Relapsed/refractory patients,   Patients non-eligible for transplant

Positive EMA CHMP opinion for two new triplet regimens in multiple myeloma

The triplet regimens of lenalidomide, bortezomib and dexamethasone (VRd) and pomalidomide, bortezomib and dexamethasone (PVd) have both received a positive opinion from the European Medicines Agency’s (EMA) Committee for Medicinal Products for Human Use (CHMP) for the treatment of multiple myeloma (MM). A final decision by the European Commission is expected to take another two months, though usually follows the CHMP opinion.1

Indications
  • VRd: patients with previously untreated MM who are ineligible for transplant
    • Based on the results of the SWOG S0777 trial (Table 1)2
  • PVd triplet: lenalidomide-exposed patients with relapsed/refractory MM (RRMM) who have received 1–3 prior lines of treatment
    • Based on the results of the OPTIMISMM trial (Table 2)3,4
Background

Lenalidomide and pomalidomide are both immunomodulatory drugs (IMiDs) that are administered orally and are hypothesized to have multiple mechanisms of action. Both drugs have previously been approved in other combinations:5

  • Lenalidomide is approved for use in patients with newly diagnosed MM who are ineligible for transplant, in combination with low-dose dexamethasone.
  • Pomalidomide has been approved in combination with dexamethasone and is indicated in the 3rd line treatment of adults with RRMM.
VRd triplet2

Table 1: Summary of the SWOG S0777 trial

Trial name

SWOG S0777

NCT reference

NCT00644228

Phase

III

Number of patients (N)

525

Randomization

1:1 - VRd:Rd

Dosing VRd

 

Eight 21-day cycles

Intravenous (IV) bortezomib 1.3 mg/m2, on days 1, 4, 8 and 11

Oral lenalidomide 25 mg, on days 1–14

Oral dexamethasone 20 mg, on days 1, 2, 4, 5, 8, 9, 11 and 12

Dosing Rd

Six 28-day cycles

Oral lenalidomide 25 mg, on days 1–21

Oral dexamethasone 40 mg on days 1, 8, 15 and 22

Maintenance

Oral lenalidomide 25 mg once daily for 21 days

Oral dexamethasone 40 mg once daily for days 1, 8, 15 and 22 of each 28-day cycle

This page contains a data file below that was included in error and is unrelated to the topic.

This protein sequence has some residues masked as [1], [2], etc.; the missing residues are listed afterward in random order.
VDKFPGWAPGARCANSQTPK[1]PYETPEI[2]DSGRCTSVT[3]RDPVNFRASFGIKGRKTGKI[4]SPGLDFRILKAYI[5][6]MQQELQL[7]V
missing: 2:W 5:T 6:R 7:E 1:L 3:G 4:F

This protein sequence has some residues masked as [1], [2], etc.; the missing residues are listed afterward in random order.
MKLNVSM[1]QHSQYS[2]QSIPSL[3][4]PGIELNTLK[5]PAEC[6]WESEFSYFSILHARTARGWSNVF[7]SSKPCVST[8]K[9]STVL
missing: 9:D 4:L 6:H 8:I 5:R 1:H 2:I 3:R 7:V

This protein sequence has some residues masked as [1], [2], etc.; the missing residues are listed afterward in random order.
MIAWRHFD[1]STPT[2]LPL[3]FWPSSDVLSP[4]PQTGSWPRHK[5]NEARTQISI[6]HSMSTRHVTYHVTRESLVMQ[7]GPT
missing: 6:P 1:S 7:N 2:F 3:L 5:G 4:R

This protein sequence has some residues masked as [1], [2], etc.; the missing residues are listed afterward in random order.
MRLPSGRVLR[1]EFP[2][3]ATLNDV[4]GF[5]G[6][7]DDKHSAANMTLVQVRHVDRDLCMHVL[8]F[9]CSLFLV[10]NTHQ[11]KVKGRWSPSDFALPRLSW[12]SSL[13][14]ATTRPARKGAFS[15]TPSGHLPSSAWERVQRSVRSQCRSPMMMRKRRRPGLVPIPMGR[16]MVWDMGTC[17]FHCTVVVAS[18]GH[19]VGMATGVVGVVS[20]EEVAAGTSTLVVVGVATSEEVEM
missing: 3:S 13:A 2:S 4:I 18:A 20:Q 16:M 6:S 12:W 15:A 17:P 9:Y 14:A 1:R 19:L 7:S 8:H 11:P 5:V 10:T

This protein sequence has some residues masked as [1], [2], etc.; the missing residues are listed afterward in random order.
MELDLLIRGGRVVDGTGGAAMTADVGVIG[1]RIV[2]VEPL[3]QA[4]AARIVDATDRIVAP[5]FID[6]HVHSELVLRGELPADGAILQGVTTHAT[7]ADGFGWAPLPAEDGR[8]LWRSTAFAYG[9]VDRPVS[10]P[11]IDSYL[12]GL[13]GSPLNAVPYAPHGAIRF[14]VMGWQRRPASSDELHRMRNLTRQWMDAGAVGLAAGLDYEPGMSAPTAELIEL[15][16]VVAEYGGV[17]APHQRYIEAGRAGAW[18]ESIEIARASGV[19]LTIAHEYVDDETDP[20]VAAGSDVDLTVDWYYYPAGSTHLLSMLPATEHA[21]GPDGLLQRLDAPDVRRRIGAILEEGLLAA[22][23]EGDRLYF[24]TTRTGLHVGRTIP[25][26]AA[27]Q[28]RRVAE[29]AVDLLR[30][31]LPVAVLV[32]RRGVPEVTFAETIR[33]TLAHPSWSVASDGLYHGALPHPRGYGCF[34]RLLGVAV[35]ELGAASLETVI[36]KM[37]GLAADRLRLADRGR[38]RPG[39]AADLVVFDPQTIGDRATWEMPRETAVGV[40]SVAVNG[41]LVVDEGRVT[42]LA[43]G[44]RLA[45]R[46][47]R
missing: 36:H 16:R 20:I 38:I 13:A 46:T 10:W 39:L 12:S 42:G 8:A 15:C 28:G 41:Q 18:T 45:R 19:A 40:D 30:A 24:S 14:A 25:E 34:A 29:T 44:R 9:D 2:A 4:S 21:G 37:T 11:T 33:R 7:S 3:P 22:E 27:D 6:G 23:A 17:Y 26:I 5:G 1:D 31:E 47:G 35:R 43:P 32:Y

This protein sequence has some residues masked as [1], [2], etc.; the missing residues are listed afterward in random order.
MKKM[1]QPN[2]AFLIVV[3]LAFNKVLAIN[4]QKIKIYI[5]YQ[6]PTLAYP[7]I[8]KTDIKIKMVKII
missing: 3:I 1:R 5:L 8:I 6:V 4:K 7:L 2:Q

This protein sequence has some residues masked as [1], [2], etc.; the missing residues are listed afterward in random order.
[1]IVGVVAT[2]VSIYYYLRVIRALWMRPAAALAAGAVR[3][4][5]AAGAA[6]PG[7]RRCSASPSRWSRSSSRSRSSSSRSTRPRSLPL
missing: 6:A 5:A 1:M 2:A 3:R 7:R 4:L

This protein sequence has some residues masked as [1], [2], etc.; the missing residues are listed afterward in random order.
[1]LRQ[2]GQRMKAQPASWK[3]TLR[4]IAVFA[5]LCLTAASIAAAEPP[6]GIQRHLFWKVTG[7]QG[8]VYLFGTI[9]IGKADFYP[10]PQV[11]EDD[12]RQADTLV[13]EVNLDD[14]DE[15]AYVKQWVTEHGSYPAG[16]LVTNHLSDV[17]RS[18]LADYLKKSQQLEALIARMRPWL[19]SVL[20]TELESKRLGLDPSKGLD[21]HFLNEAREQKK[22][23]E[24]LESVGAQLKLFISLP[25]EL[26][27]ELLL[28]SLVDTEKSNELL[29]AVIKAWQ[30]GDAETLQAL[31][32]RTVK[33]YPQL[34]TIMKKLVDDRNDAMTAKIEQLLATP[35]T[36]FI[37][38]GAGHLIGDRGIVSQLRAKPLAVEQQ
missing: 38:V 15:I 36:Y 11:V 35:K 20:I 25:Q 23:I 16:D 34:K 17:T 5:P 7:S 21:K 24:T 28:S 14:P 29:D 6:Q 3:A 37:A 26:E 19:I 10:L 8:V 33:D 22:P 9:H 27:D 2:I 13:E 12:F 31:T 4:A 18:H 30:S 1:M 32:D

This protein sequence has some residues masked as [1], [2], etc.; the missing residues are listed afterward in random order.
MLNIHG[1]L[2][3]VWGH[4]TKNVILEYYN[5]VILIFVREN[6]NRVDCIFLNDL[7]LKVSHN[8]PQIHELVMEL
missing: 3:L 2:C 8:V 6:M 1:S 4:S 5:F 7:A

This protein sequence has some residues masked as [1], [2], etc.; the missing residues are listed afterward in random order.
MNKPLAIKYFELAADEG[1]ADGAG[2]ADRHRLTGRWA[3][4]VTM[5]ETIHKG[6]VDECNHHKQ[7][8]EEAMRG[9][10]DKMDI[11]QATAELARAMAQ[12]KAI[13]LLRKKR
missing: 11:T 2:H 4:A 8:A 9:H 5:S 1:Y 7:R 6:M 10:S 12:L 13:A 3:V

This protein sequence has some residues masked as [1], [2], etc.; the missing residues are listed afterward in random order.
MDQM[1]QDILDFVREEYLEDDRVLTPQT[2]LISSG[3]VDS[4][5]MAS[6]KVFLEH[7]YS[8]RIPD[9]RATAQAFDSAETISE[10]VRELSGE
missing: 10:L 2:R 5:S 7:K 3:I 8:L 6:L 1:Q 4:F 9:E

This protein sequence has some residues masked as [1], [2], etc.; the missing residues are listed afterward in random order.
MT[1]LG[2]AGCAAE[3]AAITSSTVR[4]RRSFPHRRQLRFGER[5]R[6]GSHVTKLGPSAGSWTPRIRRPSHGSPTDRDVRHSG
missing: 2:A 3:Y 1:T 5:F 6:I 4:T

Efficacy

(given as VRd vs Rd)

Median progression-free survival (PFS): 43 vs 30 months (HR 0.712, 96% CI, 0.56–0.906, P = 0.0018)

Median overall survival (OS): 75 vs 64 months (HR 0·709, 95% CI 0·524–0·959, P = 0.025)

Overall response rate (ORR): 82% vs 72%

Complete response (CR): 16% vs 8%

Safety

Consistent with the individual safety profiles of each drug alone

Most common grade ≥3 events that were partially attributable to treatment:

  • Hematological: anemia, lymphopenia, neutropenia and thrombocytopenia
  • Non-hematological: fatigue, sensory neuropathy, hyperglycemia, thrombosis or embolism, hypokalemia, muscle weakness, diarrhea and dehydration

Neurological events: more frequent in VRd group compared to Rd group (33% vs 11%, P < 0.0001)

PVd triplet1,3,4

Table 2: Summary of the OPTIMISMM trial

Trial name

OPTIMISMM

NCT reference

NCT01734928

Phase

III

Number of patients (N)

559

71% vs 69% of patients were refractory to lenalidomide (PVd vs Vd arm)

Randomization

1:1 - PVd:Vd – patients were stratified based on age, anti-myeloma treatment and β-microglobulin levels

Dosing PVd

 

21-day cycles:

Pomalidomide 4 mg daily on days 1–14

Bortezomib 1.3 mg/m2 on days 1, 4, 8 and 11 of cycles 1–8 and on days 1 and 8 of cycle 9 onwards:

Dexamethasone 20 mg (dose was 10 mg for patients > 75 years old) on the same day and the day after bortezomib in all 21-day cycles

Efficacy

(given as PVd vs Vd)

Median follow-up: 16 months

Median PFS: 11.2 vs 7.1 months

39% reduction in the risk of disease progression or death (HR 0.61, 95% CI, 0.49–0.77, P ≤ 0.001)

Subgroup analysis in patients with one prior line of therapy

Median PFS: 20.73 vs 11.63 months (HR 0.54, P = 0.0027)

Benefit of PVd was independent of whether patients were refractory or non-refractory to prior lenalidomide

Safety

Consistent with the individual safety profiles of each drug alone

 

References
  1. OncLive. EU Panel Backs Lenalidomide- and Pomalidomide-Based Triplets for Myeloma https://www.onclive.com/web-exclusives/eu-panel-backs-lenalidomide-and-pomalidomide-based-triplets-for-myeloma [accessed 2019 April 01]
  2. Durie B.G. et al. Bortezomib with lenalidomide and dexamethasone versus lenalidomide and dexamethasone alone in patients with newly diagnosed myeloma without intent for immediate autologous stem-cell transplant (SWOG S0777): a randomised, open-label, phase 3 trial. Lancet. 2016 Dec 22. DOI: 10.1016/S0140-6736(16)31594-X
  3. Richardson P.G. et al. Pomalidomide (POM), bortezomib, and low‐dose dexamethasone (PVd) vs bortezomib and low-dose dexamethasone (Vd) in lenalidomide (LEN)-exposed patients (pts) with relapsed or refractory multiple myeloma (RRMM): Phase 3 OPTIMISMM trial. J Clin Onc. 2018 June 01. DOI: 10.1200/JCO.2018.36.15_suppl.8001
  4. Multiple Myeloma Hub. EHA 2018 | The phase III OPTIMISMM study of pomalidomide, bortezomib and dexamethasone https://multiplemyelomahub.com/medical-information/eha-2018-the-phase-iii-optimismm-study-of-pomalidomide-bortezomib-and-dexamethasone [accessed 2019 April 01]
  5. BioSpace. Celgene Receives CHMP Positive Opinions for Both REVLIMID® (lenalidomide) and IMNOVID® (pomalidomide)-Based Triplet Combination Regimens for Patients with Multiple Myeloma. https://www.biospace.com/article/releases/celgene-receives-chmp-positive-opinions-for-both-revlimid-lenalidomide-and-imnovid-pomalidomide-based-triplet-combination-regimens-for-patients-with-multiple-myeloma/ [accessed 2019 Apr 03]
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